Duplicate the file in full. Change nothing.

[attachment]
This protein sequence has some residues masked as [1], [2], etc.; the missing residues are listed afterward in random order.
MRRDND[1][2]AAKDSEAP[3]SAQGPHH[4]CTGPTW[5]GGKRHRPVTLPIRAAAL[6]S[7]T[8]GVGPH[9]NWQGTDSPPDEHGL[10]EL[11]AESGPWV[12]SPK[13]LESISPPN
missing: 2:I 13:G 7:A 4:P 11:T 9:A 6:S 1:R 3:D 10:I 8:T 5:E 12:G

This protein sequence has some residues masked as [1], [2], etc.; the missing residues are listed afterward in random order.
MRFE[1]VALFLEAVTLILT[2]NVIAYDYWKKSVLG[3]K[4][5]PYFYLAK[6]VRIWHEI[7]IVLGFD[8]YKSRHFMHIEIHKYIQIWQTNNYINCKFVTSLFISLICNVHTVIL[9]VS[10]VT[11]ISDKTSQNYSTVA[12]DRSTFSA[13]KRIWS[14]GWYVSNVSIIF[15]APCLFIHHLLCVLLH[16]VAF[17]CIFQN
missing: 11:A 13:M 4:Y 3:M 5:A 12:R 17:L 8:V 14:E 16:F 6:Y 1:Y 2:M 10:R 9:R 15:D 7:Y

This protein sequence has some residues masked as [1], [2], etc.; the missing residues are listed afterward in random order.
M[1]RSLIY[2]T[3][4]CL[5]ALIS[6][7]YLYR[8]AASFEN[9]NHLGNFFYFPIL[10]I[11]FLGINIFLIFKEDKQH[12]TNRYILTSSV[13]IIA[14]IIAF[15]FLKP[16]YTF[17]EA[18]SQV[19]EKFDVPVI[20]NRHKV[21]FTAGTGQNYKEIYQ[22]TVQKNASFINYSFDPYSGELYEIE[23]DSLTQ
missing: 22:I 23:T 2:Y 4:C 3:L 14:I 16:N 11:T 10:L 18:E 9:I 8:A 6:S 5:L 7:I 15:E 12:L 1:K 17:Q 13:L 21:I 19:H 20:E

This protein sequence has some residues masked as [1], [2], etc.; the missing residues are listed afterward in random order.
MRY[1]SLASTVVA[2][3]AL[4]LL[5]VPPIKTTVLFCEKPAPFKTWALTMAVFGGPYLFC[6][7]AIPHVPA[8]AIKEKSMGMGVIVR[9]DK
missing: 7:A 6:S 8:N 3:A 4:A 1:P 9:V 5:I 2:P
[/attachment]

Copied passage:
This protein sequence has some residues masked as [1], [2], etc.; the missing residues are listed afterward in random order.
MRRDND[1][2]AAKDSEAP[3]SAQGPHH[4]CTGPTW[5]GGKRHRPVTLPIRAAAL[6]S[7]T[8]GVGPH[9]NWQGTDSPPDEHGL[10]EL[11]AESGPWV[12]SPK[13]LESISPPN
missing: 2:I 13:G 7:A 4:P 11:T 9:A 6:S 1:R 3:D 10:I 8:T 5:E 12:G

This protein sequence has some residues masked as [1], [2], etc.; the missing residues are listed afterward in random order.
MRFE[1]VALFLEAVTLILT[2]NVIAYDYWKKSVLG[3]K[4][5]PYFYLAK[6]VRIWHEI[7]IVLGFD[8]YKSRHFMHIEIHKYIQIWQTNNYINCKFVTSLFISLICNVHTVIL[9]VS[10]VT[11]ISDKTSQNYSTVA[12]DRSTFSA[13]KRIWS[14]GWYVSNVSIIF[15]APCLFIHHLLCVLLH[16]VAF[17]CIFQN
missing: 11:A 13:M 4:Y 3:M 5:A 12:R 17:L 8:V 14:E 16:F 6:Y 1:Y 2:M 10:R 9:R 15:D 7:Y

This protein sequence has some residues masked as [1], [2], etc.; the missing residues are listed afterward in random order.
M[1]RSLIY[2]T[3][4]CL[5]ALIS[6][7]YLYR[8]AASFEN[9]NHLGNFFYFPIL[10]I[11]FLGINIFLIFKEDKQH[12]TNRYILTSSV[13]IIA[14]IIAF[15]FLKP[16]YTF[17]EA[18]SQV[19]EKFDVPVI[20]NRHKV[21]FTAGTGQNYKEIYQ[22]TVQKNASFINYSFDPYSGELYEIE[23]DSLTQ
missing: 22:I 23:T 2:Y 4:C 3:L 14:I 16:N 11:T 10:L 18:E 9:I 8:A 6:S 5:L 7:I 15:E 12:L 1:K 17:Q 13:L 21:I 19:H 20:E

This protein sequence has some residues masked as [1], [2], etc.; the missing residues are listed afterward in random order.
MRY[1]SLASTVVA[2][3]AL[4]LL[5]VPPIKTTVLFCEKPAPFKTWALTMAVFGGPYLFC[6][7]AIPHVPA[8]AIKEKSMGMGVIVR[9]DK
missing: 7:A 6:S 8:N 3:A 4:A 1:P 9:V 5:I 2:P